Generalized Core Vector Machines

Ivor W. Tsang, James T. Kwok, Jacek M. Zurada

Abstract: Kernel methods, such as the support vector machine (SVM), are often formulated as quadratic programming (QP) problems. However, given m training patterns, a naive implementation of the QP solver takes O(m^3) training time and at least O(m^2) space. Hence, scaling up these QP's is a major stumbling block in applying kernel methods on very large data sets, and a replacement of the naive method for finding the QP solutions is highly desirable. Recently, by using approximation algorithms for the minimum enclosing ball (MEB) problem, we proposed the Core Vector Machine (CVM) algorithm that is much faster and can handle much larger data sets than existing SVM implementations. However, the CVM can only be used with certain kernel functions and kernel methods. For example, the very popular support vector regression (SVR) cannot be used with the CVM. In this paper, we introduce the center-constrained MEB problem and subsequently extend the CVM algorithm. The generalized CVM algorithm can now be used with any linear/nonlinear kernel and can also be applied to kernel methods such as SVR and the ranking SVM. Moreover, like the original CVM, its asymptotic time complexity is again linear in m and its space complexity is independent of m. Experiments show that the generalized CVM has comparable performance with state-of-the-art SVM and SVR implementations, but is faster and produces fewer support vectors on very large data sets.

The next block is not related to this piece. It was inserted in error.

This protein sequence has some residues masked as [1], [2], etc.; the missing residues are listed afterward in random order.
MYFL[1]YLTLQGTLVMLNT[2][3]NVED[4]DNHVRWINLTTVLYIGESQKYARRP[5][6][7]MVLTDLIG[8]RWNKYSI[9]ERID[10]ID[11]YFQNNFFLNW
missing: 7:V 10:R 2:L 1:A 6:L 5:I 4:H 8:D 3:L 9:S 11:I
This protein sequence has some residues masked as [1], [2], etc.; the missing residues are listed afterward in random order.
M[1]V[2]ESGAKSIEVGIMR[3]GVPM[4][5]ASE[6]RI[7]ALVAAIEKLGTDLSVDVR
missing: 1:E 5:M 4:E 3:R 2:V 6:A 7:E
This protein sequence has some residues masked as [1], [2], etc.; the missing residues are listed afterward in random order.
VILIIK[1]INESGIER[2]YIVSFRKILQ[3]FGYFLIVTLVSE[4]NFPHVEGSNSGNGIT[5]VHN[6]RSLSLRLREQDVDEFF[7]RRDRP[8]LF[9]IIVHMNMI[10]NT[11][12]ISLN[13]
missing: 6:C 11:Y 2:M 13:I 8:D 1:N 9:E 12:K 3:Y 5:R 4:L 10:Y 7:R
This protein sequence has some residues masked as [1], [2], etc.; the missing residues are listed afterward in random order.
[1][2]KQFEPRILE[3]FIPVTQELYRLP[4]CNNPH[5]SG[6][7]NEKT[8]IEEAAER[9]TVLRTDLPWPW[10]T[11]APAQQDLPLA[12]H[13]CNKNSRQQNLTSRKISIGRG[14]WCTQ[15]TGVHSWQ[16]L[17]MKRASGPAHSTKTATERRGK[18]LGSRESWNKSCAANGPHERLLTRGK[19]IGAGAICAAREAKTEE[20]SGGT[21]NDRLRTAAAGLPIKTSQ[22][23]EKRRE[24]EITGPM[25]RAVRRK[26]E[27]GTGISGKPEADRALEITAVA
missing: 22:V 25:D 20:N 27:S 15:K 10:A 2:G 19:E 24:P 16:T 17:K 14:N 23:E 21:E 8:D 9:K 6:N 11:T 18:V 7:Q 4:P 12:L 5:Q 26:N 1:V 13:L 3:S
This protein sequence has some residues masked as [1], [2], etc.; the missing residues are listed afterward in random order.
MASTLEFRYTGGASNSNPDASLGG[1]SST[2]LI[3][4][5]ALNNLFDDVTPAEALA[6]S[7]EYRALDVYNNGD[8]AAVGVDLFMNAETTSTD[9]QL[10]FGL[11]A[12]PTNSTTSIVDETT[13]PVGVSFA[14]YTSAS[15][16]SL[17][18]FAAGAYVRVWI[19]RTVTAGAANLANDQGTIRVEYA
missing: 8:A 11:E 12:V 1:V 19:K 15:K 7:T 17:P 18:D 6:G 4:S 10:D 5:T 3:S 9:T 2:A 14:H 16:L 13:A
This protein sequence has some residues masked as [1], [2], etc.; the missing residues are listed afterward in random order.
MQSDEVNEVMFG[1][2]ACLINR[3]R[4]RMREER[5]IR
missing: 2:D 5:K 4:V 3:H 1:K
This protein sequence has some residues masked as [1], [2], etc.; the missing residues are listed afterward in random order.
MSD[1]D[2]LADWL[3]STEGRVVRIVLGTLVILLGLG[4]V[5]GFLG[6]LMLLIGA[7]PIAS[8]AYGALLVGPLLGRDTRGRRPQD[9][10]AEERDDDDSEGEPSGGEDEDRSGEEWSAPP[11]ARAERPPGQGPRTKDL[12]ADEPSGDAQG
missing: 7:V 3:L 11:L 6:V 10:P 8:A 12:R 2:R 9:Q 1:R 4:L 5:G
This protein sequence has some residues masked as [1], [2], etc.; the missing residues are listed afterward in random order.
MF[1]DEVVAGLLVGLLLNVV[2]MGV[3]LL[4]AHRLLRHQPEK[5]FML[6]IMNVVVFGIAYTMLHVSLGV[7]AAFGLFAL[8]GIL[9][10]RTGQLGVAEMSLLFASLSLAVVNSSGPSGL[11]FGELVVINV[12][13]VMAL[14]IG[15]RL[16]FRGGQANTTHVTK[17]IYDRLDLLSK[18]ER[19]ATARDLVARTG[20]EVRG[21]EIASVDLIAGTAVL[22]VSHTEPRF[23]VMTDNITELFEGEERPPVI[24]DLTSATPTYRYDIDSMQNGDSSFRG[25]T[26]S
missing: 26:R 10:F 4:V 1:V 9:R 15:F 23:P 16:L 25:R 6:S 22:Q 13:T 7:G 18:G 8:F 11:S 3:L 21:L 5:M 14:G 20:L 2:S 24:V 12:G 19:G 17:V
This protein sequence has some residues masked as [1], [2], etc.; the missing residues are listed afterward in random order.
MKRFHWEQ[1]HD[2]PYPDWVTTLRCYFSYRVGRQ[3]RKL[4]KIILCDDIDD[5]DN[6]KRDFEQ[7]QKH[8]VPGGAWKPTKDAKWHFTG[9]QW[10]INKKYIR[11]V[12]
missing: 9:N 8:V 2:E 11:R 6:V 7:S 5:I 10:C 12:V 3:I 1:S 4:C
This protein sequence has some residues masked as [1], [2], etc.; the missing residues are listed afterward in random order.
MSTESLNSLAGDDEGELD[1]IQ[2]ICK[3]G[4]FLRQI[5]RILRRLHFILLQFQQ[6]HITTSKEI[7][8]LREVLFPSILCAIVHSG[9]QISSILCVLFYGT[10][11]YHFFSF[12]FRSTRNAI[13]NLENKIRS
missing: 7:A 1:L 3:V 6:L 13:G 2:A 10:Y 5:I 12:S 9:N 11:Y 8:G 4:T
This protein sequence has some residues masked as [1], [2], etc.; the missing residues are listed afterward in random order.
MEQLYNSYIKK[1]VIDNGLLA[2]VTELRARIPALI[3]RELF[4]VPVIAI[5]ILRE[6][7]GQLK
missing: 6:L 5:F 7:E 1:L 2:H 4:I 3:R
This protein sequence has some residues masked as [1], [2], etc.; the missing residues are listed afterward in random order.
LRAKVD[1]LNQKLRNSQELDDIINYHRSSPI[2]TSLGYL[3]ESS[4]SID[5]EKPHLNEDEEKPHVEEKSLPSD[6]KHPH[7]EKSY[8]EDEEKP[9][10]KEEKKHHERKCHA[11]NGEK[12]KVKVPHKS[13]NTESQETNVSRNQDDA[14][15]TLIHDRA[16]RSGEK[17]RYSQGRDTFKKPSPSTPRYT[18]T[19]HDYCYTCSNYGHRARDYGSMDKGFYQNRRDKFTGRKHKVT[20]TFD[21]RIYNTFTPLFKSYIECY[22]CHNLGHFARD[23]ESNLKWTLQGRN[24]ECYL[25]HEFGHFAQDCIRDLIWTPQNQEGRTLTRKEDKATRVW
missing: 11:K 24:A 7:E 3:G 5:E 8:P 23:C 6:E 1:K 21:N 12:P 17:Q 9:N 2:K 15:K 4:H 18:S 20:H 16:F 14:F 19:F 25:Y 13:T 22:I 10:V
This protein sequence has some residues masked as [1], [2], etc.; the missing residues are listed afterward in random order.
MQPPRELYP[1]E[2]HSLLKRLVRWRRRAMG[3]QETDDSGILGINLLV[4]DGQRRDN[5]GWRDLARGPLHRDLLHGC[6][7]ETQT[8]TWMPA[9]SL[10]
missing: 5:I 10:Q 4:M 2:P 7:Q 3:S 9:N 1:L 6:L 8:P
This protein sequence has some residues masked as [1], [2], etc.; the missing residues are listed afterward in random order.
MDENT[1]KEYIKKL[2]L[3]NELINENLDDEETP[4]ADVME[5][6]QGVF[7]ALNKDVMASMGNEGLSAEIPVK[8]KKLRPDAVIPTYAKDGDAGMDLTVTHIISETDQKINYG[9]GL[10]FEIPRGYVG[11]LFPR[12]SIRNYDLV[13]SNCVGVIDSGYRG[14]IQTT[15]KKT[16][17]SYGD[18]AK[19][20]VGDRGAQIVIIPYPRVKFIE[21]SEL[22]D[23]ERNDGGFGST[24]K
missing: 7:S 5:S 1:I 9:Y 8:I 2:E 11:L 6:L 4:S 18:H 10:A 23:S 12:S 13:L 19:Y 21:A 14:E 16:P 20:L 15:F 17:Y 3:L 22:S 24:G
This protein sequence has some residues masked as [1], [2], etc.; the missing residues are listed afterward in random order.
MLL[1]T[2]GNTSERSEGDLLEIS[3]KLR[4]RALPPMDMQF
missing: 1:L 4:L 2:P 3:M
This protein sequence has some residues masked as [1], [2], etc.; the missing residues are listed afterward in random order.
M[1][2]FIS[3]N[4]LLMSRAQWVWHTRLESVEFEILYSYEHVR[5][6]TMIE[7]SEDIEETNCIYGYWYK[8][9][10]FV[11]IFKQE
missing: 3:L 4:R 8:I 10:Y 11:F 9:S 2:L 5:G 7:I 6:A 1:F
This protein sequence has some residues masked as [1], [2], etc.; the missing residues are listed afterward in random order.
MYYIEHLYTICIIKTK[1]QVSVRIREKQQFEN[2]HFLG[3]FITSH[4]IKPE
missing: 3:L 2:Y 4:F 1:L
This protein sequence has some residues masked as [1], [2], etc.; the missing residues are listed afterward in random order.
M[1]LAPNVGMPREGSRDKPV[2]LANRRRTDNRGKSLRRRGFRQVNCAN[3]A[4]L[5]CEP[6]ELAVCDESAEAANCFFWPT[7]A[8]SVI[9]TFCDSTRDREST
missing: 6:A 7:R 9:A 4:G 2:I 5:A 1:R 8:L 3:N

IEEE Transactions on Neural Networks, 17(5):1126-1140, Sept 2006.


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